Travel to France from your kitchen: Tarte Tatin recipe


The famous upside down Tatin tart was invented by accident in the 1880s.The story goes that two sisters, Stéphanie and Caroline Tatin, were baking a classic apple pie for their hotel guests when Stephanie accidentally overcooked the apples. She tried to save him by covering the evidence with pastry in a desperate culinary gesture that many of us can probably relate to.
When she shot it, it wasn’t as bad as she thought it would be. In fact, customers loved it – and a new dish was born.

There are many variations today using other fruits, and more and more using caramelized summer vegetables like peppers, eggplants and zucchini.

Make your life easier and do like the French – buy your ready-to-roll pastry in a circle (in the refrigerated cabinets, rolled up like a mat).

6 persons


1 roll of pastry (pastry)
1 kilo of apples (preferably Reinettes)
300g of sugar
juice of 1 lemon
1 tablespoon of ground cinnamon
200g unsalted butter
2 tablespoons of water


Preheat the oven to 180 degrees. Peel and cut the apples into large pieces.

Over medium heat, caramelize the butter, sugar, lemon juice and water. When the mixture is golden, add the apples and stir to cover with the caramel. Do not overcook the apples or they will turn into a mash.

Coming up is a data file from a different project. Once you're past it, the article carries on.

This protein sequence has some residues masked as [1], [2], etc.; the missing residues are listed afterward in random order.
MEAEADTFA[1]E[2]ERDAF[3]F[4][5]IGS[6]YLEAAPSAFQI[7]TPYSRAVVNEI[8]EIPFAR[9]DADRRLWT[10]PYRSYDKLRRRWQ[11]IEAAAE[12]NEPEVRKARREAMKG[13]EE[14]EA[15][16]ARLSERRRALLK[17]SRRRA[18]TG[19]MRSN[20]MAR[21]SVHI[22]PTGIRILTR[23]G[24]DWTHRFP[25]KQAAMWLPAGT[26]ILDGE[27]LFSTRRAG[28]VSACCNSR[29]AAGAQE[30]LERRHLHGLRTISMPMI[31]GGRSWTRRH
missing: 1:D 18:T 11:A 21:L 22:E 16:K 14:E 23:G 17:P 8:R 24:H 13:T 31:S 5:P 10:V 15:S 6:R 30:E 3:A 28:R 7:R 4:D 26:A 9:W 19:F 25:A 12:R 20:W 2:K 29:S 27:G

Pour the apples and caramel into a pie or quiche dish, spread them out and let cool for at least 15 minutes.

Then, place the dough on the apples and tuck it around the edges. Prick the dough all over with a fork. Bake for 20 minutes until the dough just begins to color.

Take the pie out of the oven and let it cool for at least 20-25 minutes before turning it out onto a serving platter. Ideal with a generous portion of heavy cream.

More regional recipes

Explore our Food and Drink section for more recipes and watch this space tomorrow when we head to the Grand Est for an Alsatian specialty.


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